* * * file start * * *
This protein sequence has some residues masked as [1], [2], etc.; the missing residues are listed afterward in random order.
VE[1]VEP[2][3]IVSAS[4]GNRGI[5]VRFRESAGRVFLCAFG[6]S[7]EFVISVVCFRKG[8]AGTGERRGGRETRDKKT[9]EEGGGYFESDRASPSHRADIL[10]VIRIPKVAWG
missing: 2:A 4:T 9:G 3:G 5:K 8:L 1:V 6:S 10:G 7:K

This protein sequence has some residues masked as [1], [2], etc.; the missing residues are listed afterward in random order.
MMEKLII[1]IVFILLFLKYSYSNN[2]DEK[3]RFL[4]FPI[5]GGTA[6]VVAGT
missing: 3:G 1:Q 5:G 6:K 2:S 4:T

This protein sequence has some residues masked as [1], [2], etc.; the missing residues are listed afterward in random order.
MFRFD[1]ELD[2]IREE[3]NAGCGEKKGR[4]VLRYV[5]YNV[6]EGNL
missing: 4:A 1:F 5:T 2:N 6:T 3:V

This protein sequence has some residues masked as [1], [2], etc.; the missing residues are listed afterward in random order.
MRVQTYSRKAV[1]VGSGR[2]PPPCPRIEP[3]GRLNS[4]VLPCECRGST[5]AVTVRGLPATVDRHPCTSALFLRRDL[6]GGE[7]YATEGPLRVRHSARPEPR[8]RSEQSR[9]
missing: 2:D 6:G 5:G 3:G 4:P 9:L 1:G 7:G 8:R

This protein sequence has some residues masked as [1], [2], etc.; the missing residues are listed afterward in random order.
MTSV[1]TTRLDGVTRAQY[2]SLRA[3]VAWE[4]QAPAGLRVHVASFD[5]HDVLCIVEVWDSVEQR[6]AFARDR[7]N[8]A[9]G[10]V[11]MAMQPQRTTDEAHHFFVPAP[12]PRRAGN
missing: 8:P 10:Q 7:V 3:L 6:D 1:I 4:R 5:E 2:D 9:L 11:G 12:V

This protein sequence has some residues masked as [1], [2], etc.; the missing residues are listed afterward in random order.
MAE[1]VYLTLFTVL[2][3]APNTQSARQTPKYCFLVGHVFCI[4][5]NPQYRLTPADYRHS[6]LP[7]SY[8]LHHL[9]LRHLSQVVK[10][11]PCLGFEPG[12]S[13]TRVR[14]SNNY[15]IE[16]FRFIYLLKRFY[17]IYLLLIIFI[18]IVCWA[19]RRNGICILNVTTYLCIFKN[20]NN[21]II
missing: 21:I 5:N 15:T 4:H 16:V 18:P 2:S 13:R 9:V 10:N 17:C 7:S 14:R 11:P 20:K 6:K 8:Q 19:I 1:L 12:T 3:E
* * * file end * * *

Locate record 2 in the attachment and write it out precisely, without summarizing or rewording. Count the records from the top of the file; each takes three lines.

This protein sequence has some residues masked as [1], [2], etc.; the missing residues are listed afterward in random order.
MMEKLII[1]IVFILLFLKYSYSNN[2]DEK[3]RFL[4]FPI[5]GGTA[6]VVAGT
missing: 3:G 1:Q 5:G 6:K 2:S 4:T